First, the Blazers brass decided to can GM Rich Cho after only one season on the job, and now they continue to alienate their fan base with this move.
Granted, Brandon Roy is, and will continue to play, on two bad knees. After several surgeries, Roy is basically down to no cartilage in his knees, and therefore, he is playing with bone rubbing on bone. This cannot bode well for his playing future, but that does not mean it is time to hang them up immediately.
Roy has $68 million left on his contract with the Trail Blazers, a contract signed before the bulk of the injuries to his knees cropped up. The front office believes that asking him to retire will without question help the Blazers in the future, as an immense amount of cap space would be opened up. Plus, they say, it would be a win-win situation for both parties. Portland would have more freedom in free agency, and Roy would still get his money, just not as part of the team's annual salary.
Is Brandon Roy the all-star caliber player he once was? No. But after a spectacular performance against Dallas, where he tallied 18 fourth quarter points, it is apparent he still has gas left in the tank.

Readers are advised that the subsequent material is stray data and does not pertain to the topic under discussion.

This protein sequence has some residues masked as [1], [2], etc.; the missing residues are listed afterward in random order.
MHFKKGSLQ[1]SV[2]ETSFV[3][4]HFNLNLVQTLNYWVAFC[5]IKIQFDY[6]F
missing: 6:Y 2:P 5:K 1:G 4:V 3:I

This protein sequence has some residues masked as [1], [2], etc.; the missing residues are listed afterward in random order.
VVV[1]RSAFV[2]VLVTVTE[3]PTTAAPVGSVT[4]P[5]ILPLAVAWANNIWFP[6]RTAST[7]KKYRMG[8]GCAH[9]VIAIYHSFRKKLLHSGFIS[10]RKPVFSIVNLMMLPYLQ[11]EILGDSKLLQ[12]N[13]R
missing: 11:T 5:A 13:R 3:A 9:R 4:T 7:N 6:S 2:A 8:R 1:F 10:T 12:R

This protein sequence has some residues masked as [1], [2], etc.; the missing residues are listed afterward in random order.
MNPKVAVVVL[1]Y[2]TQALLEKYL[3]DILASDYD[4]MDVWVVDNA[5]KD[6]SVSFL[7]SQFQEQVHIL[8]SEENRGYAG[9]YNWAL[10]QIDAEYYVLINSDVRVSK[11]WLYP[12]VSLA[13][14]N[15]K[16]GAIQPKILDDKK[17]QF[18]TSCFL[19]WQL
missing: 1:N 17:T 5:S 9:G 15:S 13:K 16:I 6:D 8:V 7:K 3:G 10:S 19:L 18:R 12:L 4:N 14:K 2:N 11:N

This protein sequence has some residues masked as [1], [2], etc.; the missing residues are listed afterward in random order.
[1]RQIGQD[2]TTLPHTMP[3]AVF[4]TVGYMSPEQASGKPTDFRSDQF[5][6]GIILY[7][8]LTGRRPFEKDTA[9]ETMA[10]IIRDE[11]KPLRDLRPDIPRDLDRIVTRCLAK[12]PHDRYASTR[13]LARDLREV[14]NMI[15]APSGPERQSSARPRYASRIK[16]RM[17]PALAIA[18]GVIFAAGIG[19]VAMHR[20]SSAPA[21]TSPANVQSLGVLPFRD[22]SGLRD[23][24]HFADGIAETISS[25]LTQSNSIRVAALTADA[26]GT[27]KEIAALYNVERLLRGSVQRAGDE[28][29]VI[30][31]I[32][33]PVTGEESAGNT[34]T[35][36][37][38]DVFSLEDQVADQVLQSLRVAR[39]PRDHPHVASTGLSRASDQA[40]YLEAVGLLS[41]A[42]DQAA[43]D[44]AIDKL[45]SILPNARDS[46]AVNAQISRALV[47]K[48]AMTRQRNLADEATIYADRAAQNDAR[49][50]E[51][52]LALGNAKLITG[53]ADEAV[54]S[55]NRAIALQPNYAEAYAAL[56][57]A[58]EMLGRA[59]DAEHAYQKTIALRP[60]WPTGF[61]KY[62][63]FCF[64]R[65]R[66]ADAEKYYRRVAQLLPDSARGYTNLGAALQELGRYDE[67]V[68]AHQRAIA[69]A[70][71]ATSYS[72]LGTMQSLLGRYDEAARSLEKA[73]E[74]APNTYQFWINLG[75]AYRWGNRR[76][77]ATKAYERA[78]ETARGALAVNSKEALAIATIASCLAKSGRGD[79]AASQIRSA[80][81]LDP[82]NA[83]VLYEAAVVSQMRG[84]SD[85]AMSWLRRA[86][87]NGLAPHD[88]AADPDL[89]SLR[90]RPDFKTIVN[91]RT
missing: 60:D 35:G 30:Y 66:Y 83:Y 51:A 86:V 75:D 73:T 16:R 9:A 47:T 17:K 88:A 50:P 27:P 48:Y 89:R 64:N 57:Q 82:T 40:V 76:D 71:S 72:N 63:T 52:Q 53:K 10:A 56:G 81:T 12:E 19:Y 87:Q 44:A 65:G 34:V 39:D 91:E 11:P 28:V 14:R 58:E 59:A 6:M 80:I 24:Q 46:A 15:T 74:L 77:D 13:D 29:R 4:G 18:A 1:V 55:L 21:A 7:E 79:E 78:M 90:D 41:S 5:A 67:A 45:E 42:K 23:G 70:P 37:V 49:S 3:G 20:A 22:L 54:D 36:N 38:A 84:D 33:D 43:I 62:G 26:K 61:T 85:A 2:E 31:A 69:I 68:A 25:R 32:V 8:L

Roy has stated he will work hard in the offseason to rehabilitate his knees in hopes of playing well in the future, and this shows he still has the heart and desire to play in the NBA. He knows just as well as any of us that his time in the league will be cut short. But at 26, he has to feel as if he still has a couple of years left.
The front office for Portland should take a step back and canvas the scene. Do they really want to ask the player that reinvigorated their franchise, and their fan base, to retire, especially after they just fired their GM? This may seem like a wonderful plan on paper, but sometimes, what looks good on paper doesn't look good in reality, and this seems like one of those instances.
Although Roy's contract hurts the team salary-wise in the short term, the possible long term effects of his retirement could far outweigh this. The Blazers' fan base would undoubtedly start to question the mindset of owner Paul Allen and the Portland executives if this move were to occur.
If Brandon Roy is forced into retirement this offseason, the Blazers will have dug a hole that may be too deep to dig out of for years to come.
All of the work over the years to bring Portland back to prominence in the NBA, and to win back the fans in Portland, could all wash down the drain with one, short-sighted move. Don't do it, Portland.